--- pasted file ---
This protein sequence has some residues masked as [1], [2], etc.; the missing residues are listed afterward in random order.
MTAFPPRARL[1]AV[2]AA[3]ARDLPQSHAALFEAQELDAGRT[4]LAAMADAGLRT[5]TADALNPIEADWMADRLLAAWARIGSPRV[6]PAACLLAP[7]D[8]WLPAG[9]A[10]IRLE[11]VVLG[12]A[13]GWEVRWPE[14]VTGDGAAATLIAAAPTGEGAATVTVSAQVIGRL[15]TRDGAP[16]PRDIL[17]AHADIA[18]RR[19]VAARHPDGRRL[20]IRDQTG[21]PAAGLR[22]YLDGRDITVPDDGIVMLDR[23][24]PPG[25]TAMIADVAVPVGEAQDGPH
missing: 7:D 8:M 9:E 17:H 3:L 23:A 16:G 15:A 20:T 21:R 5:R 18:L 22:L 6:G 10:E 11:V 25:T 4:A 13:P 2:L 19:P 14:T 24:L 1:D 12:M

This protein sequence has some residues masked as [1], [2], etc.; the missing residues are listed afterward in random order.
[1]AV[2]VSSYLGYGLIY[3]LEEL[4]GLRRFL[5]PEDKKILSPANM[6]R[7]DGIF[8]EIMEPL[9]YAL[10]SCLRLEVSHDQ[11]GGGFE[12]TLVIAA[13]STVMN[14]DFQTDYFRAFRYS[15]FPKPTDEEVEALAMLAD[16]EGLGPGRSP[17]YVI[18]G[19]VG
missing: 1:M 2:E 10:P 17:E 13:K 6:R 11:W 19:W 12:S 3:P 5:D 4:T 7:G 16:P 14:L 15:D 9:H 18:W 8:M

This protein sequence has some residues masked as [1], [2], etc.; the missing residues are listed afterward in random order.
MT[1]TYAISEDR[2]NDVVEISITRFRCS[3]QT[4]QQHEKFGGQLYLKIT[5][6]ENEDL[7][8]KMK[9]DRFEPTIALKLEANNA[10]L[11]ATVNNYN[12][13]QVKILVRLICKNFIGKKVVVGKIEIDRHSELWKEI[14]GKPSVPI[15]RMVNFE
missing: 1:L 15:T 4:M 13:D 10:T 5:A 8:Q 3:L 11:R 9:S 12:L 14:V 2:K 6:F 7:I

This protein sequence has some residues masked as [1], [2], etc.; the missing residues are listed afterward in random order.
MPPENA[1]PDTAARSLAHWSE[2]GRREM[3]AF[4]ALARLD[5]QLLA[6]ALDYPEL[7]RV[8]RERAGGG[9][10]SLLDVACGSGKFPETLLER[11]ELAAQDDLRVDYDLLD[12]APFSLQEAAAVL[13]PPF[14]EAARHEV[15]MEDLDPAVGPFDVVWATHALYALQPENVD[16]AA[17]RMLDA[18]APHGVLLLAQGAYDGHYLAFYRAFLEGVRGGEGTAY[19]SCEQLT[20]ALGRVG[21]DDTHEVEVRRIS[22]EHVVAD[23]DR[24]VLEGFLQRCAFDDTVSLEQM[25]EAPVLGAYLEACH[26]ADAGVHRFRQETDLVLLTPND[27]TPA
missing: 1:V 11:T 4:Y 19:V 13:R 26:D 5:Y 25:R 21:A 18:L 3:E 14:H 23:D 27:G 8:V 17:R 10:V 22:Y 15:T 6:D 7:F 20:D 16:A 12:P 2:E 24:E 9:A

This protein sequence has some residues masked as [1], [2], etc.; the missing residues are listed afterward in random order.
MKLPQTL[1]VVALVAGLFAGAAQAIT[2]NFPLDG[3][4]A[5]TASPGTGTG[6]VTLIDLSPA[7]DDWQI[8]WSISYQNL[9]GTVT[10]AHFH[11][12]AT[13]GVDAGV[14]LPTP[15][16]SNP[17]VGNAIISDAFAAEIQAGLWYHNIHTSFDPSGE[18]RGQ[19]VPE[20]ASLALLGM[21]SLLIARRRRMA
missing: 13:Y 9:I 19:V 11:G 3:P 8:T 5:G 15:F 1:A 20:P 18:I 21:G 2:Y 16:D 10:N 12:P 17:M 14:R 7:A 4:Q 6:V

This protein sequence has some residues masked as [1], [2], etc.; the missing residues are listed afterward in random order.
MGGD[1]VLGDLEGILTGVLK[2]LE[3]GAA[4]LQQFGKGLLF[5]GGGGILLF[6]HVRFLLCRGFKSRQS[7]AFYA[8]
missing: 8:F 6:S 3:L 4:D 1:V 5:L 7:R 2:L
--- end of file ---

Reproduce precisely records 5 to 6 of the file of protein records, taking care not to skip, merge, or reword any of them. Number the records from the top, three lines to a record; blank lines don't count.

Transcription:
This protein sequence has some residues masked as [1], [2], etc.; the missing residues are listed afterward in random order.
MKLPQTL[1]VVALVAGLFAGAAQAIT[2]NFPLDG[3][4]A[5]TASPGTGTG[6]VTLIDLSPA[7]DDWQI[8]WSISYQNL[9]GTVT[10]AHFH[11][12]AT[13]GVDAGV[14]LPTP[15][16]SNP[17]VGNAIISDAFAAEIQAGLWYHNIHTSFDPSGE[18]RGQ[19]VPE[20]ASLALLGM[21]SLLIARRRRMA
missing: 13:Y 9:I 19:V 11:G 3:P 8:T 5:G 15:F 1:A 20:P 18:I 21:G 2:Y 16:D 10:N 12:P 17:M 14:R 7:A 4:Q 6:V

This protein sequence has some residues masked as [1], [2], etc.; the missing residues are listed afterward in random order.
MGGD[1]VLGDLEGILTGVLK[2]LE[3]GAA[4]LQQFGKGLLF[5]GGGGILLF[6]HVRFLLCRGFKSRQS[7]AFYA[8]
missing: 8:F 6:S 3:L 4:D 1:V 5:L 7:R 2:L